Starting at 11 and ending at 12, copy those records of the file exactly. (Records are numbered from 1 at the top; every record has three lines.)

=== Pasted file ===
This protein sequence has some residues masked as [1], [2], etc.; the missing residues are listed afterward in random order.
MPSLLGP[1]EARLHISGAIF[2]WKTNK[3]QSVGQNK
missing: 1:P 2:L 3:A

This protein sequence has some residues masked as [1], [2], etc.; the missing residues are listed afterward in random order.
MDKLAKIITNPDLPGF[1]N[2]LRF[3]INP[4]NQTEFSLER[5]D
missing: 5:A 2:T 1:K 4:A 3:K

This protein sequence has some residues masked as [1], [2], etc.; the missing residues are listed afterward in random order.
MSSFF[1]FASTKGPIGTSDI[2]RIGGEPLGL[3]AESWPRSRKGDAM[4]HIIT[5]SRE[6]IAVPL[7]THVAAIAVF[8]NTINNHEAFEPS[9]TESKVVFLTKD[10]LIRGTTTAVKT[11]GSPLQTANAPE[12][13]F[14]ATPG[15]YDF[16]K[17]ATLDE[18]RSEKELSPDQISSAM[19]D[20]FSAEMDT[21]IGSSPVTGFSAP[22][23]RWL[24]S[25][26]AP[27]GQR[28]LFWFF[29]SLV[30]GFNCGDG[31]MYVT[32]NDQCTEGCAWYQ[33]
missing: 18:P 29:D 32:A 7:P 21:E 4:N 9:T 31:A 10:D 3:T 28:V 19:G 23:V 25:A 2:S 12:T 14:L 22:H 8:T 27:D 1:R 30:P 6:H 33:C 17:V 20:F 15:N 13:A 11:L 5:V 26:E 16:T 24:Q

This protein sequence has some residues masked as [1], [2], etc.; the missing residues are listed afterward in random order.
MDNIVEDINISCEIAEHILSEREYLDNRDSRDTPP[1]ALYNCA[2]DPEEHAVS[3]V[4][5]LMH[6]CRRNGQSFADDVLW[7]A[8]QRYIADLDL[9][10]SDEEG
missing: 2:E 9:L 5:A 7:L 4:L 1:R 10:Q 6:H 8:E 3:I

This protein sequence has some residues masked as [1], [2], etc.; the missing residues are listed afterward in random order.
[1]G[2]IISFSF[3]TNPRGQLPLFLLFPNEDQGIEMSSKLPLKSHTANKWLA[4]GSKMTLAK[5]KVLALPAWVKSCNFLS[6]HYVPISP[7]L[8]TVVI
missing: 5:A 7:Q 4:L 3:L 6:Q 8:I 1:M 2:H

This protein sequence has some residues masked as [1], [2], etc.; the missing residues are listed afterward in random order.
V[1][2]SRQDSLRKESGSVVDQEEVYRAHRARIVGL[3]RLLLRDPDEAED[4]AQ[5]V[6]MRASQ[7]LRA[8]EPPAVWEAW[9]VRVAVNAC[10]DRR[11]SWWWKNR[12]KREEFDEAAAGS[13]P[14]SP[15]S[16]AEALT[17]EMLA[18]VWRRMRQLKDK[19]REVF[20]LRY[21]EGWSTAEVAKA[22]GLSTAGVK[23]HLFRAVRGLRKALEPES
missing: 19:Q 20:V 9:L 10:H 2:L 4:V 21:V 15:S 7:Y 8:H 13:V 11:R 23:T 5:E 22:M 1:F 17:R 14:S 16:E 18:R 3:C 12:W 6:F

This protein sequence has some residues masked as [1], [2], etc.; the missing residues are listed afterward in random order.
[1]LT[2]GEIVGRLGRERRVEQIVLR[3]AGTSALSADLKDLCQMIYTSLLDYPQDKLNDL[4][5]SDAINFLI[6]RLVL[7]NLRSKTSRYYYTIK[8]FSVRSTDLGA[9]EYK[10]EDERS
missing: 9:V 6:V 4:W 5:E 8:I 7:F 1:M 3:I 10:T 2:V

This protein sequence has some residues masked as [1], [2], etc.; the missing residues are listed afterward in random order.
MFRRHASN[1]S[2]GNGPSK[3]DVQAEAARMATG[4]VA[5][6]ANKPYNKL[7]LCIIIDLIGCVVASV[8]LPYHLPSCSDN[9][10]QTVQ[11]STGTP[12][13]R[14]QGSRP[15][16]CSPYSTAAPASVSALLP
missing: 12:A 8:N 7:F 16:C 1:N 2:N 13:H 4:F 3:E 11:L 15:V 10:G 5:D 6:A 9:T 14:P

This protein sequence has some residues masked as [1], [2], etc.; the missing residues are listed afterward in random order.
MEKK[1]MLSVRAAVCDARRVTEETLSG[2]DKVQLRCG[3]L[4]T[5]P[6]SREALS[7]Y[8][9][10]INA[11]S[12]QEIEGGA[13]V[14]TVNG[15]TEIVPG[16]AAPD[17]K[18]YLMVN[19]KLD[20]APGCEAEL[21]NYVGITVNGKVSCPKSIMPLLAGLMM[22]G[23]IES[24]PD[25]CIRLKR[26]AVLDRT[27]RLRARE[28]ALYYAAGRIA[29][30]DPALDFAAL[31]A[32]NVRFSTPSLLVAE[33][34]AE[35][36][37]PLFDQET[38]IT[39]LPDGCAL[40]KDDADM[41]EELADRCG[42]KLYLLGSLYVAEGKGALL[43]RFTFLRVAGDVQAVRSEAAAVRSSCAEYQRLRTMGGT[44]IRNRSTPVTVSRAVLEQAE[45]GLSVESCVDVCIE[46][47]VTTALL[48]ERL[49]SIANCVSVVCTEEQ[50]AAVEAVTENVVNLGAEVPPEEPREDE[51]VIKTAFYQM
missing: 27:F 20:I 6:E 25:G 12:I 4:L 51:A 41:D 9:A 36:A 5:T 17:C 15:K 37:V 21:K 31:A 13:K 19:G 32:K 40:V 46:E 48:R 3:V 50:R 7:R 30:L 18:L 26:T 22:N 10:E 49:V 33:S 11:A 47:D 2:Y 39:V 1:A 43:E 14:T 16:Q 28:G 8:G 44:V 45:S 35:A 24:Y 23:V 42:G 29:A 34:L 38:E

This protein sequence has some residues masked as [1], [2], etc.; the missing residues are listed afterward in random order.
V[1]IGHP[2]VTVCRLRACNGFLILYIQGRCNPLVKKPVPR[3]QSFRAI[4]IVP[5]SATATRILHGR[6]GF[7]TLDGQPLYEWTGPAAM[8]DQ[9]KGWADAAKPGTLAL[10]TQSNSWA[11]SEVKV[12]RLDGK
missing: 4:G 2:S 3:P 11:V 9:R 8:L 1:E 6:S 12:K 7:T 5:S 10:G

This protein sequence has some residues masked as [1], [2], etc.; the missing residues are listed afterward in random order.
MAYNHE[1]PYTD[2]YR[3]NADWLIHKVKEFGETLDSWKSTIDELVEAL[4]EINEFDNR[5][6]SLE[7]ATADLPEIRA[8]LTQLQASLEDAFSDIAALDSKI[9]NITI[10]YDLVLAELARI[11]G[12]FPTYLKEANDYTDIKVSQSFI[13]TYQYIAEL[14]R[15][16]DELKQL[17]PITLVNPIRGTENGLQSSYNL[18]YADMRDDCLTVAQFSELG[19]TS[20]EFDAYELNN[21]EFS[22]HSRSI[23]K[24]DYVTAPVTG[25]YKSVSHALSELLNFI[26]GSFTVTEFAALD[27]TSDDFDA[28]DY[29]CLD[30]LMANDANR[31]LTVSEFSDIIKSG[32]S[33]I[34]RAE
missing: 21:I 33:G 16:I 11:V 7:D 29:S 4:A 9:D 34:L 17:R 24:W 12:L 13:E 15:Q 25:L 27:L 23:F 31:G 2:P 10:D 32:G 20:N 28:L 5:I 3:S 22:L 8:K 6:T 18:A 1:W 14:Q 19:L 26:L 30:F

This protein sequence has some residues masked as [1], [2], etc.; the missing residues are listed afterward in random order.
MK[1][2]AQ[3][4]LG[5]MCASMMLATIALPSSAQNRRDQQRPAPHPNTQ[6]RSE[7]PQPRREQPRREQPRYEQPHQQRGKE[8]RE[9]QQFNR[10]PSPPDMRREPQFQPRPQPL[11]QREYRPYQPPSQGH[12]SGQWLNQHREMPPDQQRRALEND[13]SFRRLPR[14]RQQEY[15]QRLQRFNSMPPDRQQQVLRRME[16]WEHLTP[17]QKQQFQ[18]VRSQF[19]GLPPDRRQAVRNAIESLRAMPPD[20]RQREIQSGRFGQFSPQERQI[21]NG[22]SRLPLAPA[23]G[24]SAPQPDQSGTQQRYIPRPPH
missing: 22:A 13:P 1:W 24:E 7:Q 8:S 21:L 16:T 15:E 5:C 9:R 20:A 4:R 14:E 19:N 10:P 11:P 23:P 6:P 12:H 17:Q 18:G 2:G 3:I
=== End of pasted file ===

This protein sequence has some residues masked as [1], [2], etc.; the missing residues are listed afterward in random order.
MAYNHE[1]PYTD[2]YR[3]NADWLIHKVKEFGETLDSWKSTIDELVEAL[4]EINEFDNR[5][6]SLE[7]ATADLPEIRA[8]LTQLQASLEDAFSDIAALDSKI[9]NITI[10]YDLVLAELARI[11]G[12]FPTYLKEANDYTDIKVSQSFI[13]TYQYIAEL[14]R[15][16]DELKQL[17]PITLVNPIRGTENGLQSSYNL[18]YADMRDDCLTVAQFSELG[19]TS[20]EFDAYELNN[21]EFS[22]HSRSI[23]K[24]DYVTAPVTG[25]YKSVSHALSELLNFI[26]GSFTVTEFAALD[27]TSDDFDA[28]DY[29]CLD[30]LMANDANR[31]LTVSEFSDIIKSG[32]S[33]I[34]RAE
missing: 21:I 33:G 16:I 11:V 7:D 29:S 4:A 9:D 34:L 17:R 24:W 12:L 13:E 15:Q 25:L 27:L 23:F 31:G 2:P 10:D 32:G 20:N 28:L 5:I 3:S 22:L 8:K 6:T 18:A 1:W 14:Q 19:L 26:L 30:F

This protein sequence has some residues masked as [1], [2], etc.; the missing residues are listed afterward in random order.
MK[1][2]AQ[3][4]LG[5]MCASMMLATIALPSSAQNRRDQQRPAPHPNTQ[6]RSE[7]PQPRREQPRREQPRYEQPHQQRGKE[8]RE[9]QQFNR[10]PSPPDMRREPQFQPRPQPL[11]QREYRPYQPPSQGH[12]SGQWLNQHREMPPDQQRRALEND[13]SFRRLPR[14]RQQEY[15]QRLQRFNSMPPDRQQQVLRRME[16]WEHLTP[17]QKQQFQ[18]VRSQF[19]GLPPDRRQAVRNAIESLRAMPPD[20]RQREIQSGRFGQFSPQERQI[21]NG[22]SRLPLAPA[23]G[24]SAPQPDQSGTQQRYIPRPPH
missing: 22:A 13:P 1:W 24:E 7:Q 8:S 21:L 16:T 15:E 5:C 9:R 20:A 4:R 14:E 19:N 10:P 11:P 23:P 6:P 12:H 17:Q 18:G 2:G 3:I